Plott dog

Canarian/WIkimedia Commons (CC BY-SA 4.0)

Plott At a Glance

Country of Origin:

United States

Breed Group:

AKC (Hound); UKC (Scenthound)


Large. Weight: Males 50–75 lbs; Females 40–65 lbs Height: Males 20–27 inches; Females 20–25 inches


Thick, smooth, and fine.


Any shade of Brindle including Yellow, Buckskin, Tan, Brown, Chocolate, Liver, Orange, Red, Light or Dark Gray, Blue or Maltese (Slate Gray), Dilute Black, Black; May have White markings

Life Span:

12 to 14 years

Breed Profile

Affection Level
Barking Tendencies
Cat Friendly
Cold Weather Tolerance
Exercise Needs
General Health
Grooming Needs
Hot Weather Tolerance
Kid Friendly
Shedding Level
Social Needs
Watchdog Ability

Did You Know?

The Plott hound has a distinctive bark that lets his hunter owners know he has found his prey.

Plott Overview

When the Plott brothers emigrated from Germany to the US, they brought with them the ancestral stock of the Plott, or Plott Hound. They were used in the Smokey Mountains for a variety of game, including bear. The breed shifted over to becoming a coonhound as hunting of raccoons increased, and the breed continues to have the ability today to find, bay, and tree their prey.


Plott Characteristics

This dog has a typical hound appearance of lanky body and smooth coat, as well as large, round ears. The ears give them a  happy and comical appearance. His deep baying howl and ability to find trails, even cold, make him an excellent hunter. The breed is still popular as a hunting dog to this day.


Plott Temperament

While tough and driven toward his prey, he is a great companion animal and friend. He does well with people of all ages, and is curious and courageous. His happy nature makes him loved, and his ability to transition from the home to the hunt is smooth and easy. The one down-side of this breed is that they tend to drool profusely.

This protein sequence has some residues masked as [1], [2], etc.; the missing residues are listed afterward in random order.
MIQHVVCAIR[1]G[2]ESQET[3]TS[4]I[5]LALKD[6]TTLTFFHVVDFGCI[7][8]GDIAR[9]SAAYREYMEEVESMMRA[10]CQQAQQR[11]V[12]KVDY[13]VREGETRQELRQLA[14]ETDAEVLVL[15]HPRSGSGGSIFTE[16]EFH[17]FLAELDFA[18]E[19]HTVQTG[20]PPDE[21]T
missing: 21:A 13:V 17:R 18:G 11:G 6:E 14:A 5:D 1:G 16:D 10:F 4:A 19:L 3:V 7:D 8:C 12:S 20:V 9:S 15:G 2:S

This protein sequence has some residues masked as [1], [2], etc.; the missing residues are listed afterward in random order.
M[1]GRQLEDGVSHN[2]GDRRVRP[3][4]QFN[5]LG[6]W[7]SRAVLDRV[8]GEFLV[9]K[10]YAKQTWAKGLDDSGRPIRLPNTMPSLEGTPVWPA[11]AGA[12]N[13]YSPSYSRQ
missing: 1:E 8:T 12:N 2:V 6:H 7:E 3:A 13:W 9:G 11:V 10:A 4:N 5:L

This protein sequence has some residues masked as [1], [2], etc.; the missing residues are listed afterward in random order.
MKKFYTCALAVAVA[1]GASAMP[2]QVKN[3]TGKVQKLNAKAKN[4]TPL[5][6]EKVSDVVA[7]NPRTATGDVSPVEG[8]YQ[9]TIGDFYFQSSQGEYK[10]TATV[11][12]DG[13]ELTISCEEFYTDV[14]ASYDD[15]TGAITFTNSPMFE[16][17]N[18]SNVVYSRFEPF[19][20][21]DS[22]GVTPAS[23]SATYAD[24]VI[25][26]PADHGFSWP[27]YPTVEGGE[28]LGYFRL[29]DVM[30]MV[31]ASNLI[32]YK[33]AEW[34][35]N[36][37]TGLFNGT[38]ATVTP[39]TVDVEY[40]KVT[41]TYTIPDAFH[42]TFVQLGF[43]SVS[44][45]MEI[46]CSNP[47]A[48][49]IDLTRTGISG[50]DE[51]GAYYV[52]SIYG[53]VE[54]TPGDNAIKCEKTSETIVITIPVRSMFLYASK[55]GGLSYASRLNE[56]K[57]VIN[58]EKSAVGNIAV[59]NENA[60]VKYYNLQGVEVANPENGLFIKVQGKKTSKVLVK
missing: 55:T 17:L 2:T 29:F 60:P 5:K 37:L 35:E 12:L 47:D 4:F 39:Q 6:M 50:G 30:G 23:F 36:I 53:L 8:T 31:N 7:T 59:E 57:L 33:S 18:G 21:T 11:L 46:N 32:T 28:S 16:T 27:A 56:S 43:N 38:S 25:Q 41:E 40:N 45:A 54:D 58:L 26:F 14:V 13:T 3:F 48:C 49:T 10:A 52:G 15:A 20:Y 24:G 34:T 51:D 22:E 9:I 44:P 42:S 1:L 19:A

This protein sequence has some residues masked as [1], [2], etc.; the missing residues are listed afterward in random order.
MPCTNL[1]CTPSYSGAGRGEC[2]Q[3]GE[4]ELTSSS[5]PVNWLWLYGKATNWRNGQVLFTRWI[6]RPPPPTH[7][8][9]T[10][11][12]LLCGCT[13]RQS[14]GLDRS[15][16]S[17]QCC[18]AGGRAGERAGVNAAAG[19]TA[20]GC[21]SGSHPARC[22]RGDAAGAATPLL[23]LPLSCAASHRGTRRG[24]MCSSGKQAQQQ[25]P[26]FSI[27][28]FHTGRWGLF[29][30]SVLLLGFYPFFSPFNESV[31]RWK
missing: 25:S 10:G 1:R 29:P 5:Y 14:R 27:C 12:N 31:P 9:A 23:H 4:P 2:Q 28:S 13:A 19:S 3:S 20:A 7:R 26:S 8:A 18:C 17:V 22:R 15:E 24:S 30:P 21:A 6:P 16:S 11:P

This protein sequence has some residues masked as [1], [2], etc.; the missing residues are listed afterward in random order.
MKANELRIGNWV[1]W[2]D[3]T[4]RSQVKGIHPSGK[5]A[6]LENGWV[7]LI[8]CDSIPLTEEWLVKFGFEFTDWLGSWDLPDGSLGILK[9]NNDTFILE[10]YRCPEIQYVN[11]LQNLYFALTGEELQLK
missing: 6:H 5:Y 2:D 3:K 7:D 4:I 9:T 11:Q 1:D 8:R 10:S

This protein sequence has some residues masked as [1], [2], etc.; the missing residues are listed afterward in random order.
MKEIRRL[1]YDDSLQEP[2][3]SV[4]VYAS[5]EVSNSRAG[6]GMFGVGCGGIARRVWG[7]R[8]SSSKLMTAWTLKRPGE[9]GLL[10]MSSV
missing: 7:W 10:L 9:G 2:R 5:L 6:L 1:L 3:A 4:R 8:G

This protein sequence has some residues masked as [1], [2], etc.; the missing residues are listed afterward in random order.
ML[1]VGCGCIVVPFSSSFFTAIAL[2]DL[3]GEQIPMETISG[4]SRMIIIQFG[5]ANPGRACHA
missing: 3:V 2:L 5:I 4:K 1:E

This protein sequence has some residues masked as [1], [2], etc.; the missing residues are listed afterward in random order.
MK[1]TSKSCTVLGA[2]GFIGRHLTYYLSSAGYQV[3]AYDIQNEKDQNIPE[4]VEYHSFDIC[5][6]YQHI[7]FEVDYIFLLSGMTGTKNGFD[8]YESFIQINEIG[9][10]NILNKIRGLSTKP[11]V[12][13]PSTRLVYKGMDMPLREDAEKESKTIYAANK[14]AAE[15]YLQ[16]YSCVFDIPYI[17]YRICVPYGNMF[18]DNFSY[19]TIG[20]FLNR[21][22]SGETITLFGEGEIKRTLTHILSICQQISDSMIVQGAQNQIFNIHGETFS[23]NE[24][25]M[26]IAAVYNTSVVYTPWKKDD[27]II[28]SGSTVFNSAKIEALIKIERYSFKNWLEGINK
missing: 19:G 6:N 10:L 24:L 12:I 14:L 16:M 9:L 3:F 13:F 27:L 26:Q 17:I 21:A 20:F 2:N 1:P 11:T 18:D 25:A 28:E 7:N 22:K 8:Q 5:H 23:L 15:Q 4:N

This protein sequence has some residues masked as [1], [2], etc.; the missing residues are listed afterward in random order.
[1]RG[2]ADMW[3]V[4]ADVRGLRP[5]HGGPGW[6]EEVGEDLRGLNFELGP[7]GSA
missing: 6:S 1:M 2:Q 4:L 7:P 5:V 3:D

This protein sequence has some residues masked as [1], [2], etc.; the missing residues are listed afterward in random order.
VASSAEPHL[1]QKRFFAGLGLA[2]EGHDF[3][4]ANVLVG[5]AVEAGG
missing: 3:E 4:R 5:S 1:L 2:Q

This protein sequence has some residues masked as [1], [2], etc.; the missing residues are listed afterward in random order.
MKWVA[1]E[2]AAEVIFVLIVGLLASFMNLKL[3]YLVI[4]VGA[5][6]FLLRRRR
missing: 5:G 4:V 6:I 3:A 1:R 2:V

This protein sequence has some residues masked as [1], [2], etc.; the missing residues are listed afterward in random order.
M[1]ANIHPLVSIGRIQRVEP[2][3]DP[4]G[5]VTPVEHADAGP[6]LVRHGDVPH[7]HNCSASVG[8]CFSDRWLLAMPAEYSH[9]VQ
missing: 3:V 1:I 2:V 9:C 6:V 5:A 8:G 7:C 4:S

Plott Care

The breed will live on average 12 to 14 years, a bit above average for other breeds their size. Health concerns are few, but one major concern is bloat, or Gastric Dilation and Volvulus, due to their size. Proper veterinary care and good preventive care will help keep him healthy and happy.


Plott Coat

The short coat only requires occasional brushing or a combing with a hound glove to remove dead hairs and stimulate the skin. However, their long drooping ears are prone to infection, so care should be taken to keep the ears clean and dry whenever possible.


Plott Training

They are easy to train when it comes to anything hunting related. They naturally pick up the trail and respond to their owner’s commands. They can, however, only want to hunt and ignore other obedience commands of their owner. Patience and reward-based training are key to keeping their attention.


Plott Activity

Like most hounds, they need lots of activity to keep from becoming bored and destructive. Hunting is the best way to keep him active physically and mentally, even if the prey is not captured at the end. Daily walks, lots of exercise and fun on trails will keep them a happy hound.

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